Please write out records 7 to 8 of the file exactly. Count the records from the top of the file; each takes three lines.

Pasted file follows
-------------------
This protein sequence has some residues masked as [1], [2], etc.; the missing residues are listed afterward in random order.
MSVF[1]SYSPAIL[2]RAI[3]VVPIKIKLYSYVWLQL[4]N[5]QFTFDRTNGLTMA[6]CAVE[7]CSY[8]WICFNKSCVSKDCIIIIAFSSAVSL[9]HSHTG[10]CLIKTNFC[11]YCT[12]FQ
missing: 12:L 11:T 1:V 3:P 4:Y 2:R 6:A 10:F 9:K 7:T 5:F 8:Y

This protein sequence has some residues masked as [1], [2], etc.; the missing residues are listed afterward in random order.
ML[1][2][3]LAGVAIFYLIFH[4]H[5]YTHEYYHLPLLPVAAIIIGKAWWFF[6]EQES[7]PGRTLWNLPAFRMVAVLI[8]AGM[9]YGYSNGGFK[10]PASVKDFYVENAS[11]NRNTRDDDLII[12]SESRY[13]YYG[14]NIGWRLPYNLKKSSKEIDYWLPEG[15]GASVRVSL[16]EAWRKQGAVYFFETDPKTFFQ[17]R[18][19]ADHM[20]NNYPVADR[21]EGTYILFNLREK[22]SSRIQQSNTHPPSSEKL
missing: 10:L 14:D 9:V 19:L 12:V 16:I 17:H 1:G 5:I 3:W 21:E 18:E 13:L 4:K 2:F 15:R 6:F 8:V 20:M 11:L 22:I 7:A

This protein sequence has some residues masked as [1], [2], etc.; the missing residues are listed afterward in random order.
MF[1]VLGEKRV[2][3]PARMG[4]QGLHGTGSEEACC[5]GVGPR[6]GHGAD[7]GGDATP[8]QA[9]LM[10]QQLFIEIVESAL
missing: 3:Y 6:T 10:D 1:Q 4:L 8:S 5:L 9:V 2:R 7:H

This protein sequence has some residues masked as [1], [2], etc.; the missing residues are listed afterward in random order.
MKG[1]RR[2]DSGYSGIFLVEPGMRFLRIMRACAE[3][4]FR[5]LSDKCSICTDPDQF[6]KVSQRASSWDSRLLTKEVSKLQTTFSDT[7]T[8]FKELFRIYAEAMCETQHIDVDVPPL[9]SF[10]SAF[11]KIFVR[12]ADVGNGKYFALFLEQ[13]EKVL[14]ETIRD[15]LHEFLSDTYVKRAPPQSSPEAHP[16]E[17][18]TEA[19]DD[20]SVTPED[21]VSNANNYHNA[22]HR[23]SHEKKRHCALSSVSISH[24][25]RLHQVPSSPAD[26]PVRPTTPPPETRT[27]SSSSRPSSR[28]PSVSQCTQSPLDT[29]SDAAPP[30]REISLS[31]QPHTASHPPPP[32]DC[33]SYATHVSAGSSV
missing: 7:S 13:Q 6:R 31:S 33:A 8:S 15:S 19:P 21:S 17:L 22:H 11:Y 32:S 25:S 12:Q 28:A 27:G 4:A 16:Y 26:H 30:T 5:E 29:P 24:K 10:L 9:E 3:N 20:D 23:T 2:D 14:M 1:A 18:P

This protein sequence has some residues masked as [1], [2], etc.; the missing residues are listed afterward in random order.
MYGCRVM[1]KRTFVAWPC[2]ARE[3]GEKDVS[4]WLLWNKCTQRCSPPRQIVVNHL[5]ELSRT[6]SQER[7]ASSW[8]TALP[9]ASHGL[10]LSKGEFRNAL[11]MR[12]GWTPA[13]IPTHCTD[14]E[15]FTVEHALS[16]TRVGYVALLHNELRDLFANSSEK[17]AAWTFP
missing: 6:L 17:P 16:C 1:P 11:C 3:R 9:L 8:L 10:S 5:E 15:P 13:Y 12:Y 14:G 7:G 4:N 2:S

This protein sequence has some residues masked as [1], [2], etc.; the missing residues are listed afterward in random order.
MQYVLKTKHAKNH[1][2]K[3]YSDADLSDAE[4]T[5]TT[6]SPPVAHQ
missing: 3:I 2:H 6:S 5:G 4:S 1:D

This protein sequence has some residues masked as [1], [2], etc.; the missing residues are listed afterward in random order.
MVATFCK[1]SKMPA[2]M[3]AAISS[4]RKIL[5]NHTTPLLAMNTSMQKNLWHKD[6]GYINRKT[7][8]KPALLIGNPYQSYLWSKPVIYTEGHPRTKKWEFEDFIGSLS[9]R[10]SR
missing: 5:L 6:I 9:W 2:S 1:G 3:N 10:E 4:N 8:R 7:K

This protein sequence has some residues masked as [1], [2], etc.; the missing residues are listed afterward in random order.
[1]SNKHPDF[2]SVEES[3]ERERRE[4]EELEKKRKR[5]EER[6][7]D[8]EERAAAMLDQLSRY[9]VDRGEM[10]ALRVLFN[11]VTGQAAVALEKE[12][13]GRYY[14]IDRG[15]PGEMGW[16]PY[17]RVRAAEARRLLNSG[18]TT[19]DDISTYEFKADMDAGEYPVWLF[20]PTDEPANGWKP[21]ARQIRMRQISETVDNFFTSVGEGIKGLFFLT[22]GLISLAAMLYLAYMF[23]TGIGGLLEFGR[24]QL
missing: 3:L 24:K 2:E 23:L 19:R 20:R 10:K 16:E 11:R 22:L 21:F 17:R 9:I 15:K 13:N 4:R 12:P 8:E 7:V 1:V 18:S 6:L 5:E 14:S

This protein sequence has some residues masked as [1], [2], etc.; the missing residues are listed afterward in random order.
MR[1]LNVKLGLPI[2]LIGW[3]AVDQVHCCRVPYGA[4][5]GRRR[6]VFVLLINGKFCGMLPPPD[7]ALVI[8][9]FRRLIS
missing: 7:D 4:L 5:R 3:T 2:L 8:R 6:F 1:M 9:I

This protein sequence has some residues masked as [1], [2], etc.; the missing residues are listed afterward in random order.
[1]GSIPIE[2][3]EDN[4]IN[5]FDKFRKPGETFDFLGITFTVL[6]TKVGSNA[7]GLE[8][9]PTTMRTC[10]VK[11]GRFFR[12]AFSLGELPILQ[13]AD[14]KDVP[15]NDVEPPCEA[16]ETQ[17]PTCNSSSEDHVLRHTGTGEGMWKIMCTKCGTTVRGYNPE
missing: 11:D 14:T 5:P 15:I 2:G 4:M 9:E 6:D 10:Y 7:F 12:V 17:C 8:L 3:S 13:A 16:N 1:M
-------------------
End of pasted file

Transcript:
This protein sequence has some residues masked as [1], [2], etc.; the missing residues are listed afterward in random order.
MVATFCK[1]SKMPA[2]M[3]AAISS[4]RKIL[5]NHTTPLLAMNTSMQKNLWHKD[6]GYINRKT[7][8]KPALLIGNPYQSYLWSKPVIYTEGHPRTKKWEFEDFIGSLS[9]R[10]SR
missing: 5:L 6:I 9:W 2:S 1:G 3:N 10:E 4:N 8:R 7:K

This protein sequence has some residues masked as [1], [2], etc.; the missing residues are listed afterward in random order.
[1]SNKHPDF[2]SVEES[3]ERERRE[4]EELEKKRKR[5]EER[6][7]D[8]EERAAAMLDQLSRY[9]VDRGEM[10]ALRVLFN[11]VTGQAAVALEKE[12][13]GRYY[14]IDRG[15]PGEMGW[16]PY[17]RVRAAEARRLLNSG[18]TT[19]DDISTYEFKADMDAGEYPVWLF[20]PTDEPANGWKP[21]ARQIRMRQISETVDNFFTSVGEGIKGLFFLT[22]GLISLAAMLYLAYMF[23]TGIGGLLEFGR[24]QL
missing: 3:L 24:K 2:E 23:L 19:R 20:R 10:K 16:E 11:R 22:L 21:F 17:R 9:I 15:K 13:N 4:R 12:P 8:E 7:V 1:V 18:S 6:L 5:E 14:S